(Des Moines, Iowa) Polk County District Court Judge Karen Romano blocked four features of Iowa’s Election Modernization and Integrity Act (HF 516) late Tuesday afternoon. The changes to Iowa’s voting passed by the Iowa Legislature in 2017 was signed into law by former Governor Terry Branstad.
The League of United Latin American Citizens (LULAC) of Iowa and Taylor Blair, a student at Iowa State University, filed suit to block certain aspects of the law.
“I am disappointed to learn a temporary injunction was placed on some parts of Iowa’s Election Modernization and Integrity Act today. We will be appealing this decision to the Iowa Supreme Court immediately. Out-of-state dark money and Washington, D.C. lawyers have come into Iowa to try to overturn our election laws. The people of Iowa overwhelmingly support voter ID and their elected representatives enacted a law that makes it easy to vote, but hard to cheat. My office has worked diligently with organizations across the state, including the plaintiffs in this case, to inform all Iowans about the provisions of this new law. The plaintiffs have not shown a single Iowan has been disenfranchised by this bill,” Iowa Secretary of State Paul Pate said in a released statement responding to the ruling.
Romano’s injunction primarily deals with changes in Iowa’s absentee voting laws, specifically it:
- Restores the absentee voting period to 40 days from 29 days.
- Blocks the ability of county auditors to reject an absentee ballot request forms or absentee ballots if the signature on the absentee ballot request form or returned absentee ballot envelope does not match the signature on record.
- Blocks the requirement to provide an ID number (driver’s license number, non-operator state-issued ID, or voter identification card) on the absentee ballot application.
Romano also ordered that the Iowa Secretary of State’s office not to include language on absentee ballot request forms that “(a)n absentee ballot cannot be issued until ID number is provided.”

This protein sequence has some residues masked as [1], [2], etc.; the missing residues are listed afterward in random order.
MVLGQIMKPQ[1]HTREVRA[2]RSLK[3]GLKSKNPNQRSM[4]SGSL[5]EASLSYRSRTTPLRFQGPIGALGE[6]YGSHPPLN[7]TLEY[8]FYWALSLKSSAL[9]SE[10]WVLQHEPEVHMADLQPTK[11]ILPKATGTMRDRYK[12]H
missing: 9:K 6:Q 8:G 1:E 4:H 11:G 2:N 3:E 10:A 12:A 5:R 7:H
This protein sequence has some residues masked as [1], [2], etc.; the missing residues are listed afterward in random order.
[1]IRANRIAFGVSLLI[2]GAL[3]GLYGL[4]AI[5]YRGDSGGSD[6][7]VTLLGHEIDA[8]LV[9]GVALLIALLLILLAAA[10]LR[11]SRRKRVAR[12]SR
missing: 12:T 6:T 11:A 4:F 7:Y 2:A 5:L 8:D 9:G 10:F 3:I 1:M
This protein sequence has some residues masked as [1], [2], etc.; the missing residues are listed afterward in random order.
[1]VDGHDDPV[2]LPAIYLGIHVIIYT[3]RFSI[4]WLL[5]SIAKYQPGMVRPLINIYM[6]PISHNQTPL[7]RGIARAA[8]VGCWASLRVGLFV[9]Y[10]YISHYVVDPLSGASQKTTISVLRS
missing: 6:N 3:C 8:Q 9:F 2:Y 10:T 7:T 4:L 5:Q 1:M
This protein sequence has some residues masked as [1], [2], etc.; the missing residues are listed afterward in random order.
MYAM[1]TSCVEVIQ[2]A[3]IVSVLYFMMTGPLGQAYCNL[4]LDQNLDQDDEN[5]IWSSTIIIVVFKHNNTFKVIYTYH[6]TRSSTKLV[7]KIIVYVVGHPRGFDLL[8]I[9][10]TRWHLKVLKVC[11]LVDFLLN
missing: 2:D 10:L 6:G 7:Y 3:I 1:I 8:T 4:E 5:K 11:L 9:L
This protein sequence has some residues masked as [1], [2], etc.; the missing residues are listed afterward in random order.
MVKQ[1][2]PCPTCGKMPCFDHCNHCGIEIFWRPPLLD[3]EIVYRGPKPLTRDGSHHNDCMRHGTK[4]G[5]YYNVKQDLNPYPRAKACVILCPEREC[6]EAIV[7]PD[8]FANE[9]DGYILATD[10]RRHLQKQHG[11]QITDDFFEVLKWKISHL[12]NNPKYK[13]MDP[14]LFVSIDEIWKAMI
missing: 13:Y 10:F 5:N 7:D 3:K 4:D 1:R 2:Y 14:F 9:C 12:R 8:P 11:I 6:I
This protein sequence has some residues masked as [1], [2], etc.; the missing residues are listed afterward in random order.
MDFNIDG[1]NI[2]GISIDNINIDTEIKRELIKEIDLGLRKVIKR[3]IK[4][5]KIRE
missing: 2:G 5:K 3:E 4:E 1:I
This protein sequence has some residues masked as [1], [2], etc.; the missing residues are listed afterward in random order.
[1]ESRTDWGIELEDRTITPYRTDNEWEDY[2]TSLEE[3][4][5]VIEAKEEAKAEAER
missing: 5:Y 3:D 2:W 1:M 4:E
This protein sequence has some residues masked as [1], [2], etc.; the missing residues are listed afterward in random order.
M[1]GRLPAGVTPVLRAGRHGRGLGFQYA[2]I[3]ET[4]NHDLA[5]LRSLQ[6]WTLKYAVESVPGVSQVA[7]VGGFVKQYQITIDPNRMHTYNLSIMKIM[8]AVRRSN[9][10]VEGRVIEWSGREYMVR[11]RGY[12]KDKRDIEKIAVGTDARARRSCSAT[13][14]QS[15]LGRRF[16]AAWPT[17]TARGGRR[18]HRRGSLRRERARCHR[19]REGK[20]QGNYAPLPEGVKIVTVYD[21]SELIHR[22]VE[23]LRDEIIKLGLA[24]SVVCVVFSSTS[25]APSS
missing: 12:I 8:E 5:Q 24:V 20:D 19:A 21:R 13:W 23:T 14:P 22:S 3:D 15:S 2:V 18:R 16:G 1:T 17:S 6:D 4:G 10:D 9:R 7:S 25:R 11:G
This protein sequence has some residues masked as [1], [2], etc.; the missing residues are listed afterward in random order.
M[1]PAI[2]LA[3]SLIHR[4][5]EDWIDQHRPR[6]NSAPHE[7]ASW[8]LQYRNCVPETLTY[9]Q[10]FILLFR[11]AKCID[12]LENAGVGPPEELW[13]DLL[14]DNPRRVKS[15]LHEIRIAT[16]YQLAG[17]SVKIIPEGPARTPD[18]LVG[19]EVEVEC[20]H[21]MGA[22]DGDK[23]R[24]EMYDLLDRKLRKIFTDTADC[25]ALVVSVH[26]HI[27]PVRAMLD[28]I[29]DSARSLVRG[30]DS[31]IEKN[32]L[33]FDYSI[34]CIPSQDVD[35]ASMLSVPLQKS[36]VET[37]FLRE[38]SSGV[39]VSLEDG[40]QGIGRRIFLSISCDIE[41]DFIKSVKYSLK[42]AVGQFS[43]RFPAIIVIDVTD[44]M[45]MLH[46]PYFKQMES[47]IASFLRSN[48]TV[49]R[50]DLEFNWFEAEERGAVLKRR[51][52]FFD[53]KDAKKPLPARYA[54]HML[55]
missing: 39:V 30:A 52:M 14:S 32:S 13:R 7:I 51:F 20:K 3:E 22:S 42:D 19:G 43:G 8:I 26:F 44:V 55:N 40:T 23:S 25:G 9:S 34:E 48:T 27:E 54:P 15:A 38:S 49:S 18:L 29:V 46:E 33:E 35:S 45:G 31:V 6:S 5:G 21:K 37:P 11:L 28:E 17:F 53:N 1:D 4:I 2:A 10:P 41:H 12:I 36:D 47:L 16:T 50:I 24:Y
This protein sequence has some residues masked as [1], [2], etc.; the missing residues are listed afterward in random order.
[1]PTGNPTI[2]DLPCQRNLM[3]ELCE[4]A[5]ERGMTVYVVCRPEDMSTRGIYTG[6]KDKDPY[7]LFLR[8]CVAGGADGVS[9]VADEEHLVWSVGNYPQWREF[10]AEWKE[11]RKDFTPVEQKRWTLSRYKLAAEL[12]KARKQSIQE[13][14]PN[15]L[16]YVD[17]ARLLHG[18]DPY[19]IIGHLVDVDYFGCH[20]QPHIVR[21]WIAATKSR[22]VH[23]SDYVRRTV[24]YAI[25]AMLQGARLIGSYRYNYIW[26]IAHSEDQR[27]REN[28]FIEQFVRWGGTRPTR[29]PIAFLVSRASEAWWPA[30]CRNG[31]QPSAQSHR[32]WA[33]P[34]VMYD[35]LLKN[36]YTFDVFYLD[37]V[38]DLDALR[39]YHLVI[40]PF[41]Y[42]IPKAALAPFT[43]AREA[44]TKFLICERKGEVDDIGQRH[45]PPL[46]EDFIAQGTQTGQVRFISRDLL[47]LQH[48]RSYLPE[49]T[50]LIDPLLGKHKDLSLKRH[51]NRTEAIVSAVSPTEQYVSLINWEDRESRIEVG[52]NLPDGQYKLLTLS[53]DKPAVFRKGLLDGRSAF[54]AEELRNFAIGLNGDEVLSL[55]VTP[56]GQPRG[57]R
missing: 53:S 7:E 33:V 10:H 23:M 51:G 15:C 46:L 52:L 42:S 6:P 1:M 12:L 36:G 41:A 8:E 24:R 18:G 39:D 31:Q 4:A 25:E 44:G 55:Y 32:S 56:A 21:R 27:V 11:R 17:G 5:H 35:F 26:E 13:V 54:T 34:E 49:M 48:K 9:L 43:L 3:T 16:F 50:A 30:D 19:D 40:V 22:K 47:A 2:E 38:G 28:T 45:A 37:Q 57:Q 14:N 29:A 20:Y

She also ordered that the Iowa Secretary of State’s office stop their advertising campaign that indicates IDs are needed this year. The ID requirement of HF 516 will not go into effect until 2019.
Reading through the ruling, I disagree that a shortened absentee voting window causes “irreparable harm” to voters. Frankly, if 2018 showed us anything, voting too early isn’t good. The fact that voters who typically vote between the 40th and 29th day would have to change their voting habit does not mean they are disenfranchised; it just means they have to vote 11 days later. If the window was shortened causing the absentee ballot cut-off to be eleven days earlier then I could see their point, but that isn’t what HF 516 did.
The complaint about requiring an ID number on the absentee ballot request form is ludicrous as well. LULAC’s point that prospective voters did not want to fill out and submit an absentee ballot request form with their canvassers shouldn’t matter. Legal residents of voting age have a right to vote by absentee ballot. They do not have a right to apply for a ballot through a third party organization, especially when they can download the request form and mail it to their county auditor in time so it can be received by 5:00p on Friday, 11 days before the election (for a general election by Saturday, 10 days before the election).
When LULAC is out canvassing and someone does not want to provide an ID number I would think either they 1. don’t want to give that data out to a canvasser (and I don’t blame them) or 2. they are not eligible to vote. In the case of data privacy, why can’t LULAC just leave an absentee ballot request form with the voter? If they are canvassing away from people’s homes and they don’t have their ID on them then, again, leave a form with them. It should not be the state’s responsibility to ensure it is easier for LULAC to canvass their voters. Any organization that does canvassing could have this complaint, but they need to make the necessary adjustments.
I sympathize with the plaintiffs’ complaint about the signature requirements. I agree that county auditors are not handwriting experts, but this makes it even more critical that the absentee ballot request includes an ID number.
I also sympathize with their complaint that voter education material does not say an ID is needed for this upcoming election since that requirement does not take effect until 2019. That could keep people from the polls in November.
Romano in her ruling made it clear she believed the Plaintiffs would prevail in court so it is unlikely she would find in favor of the state. I don’t have much faith that the Iowa Supreme Court would overturn her ruling however.
Read the ruling below:
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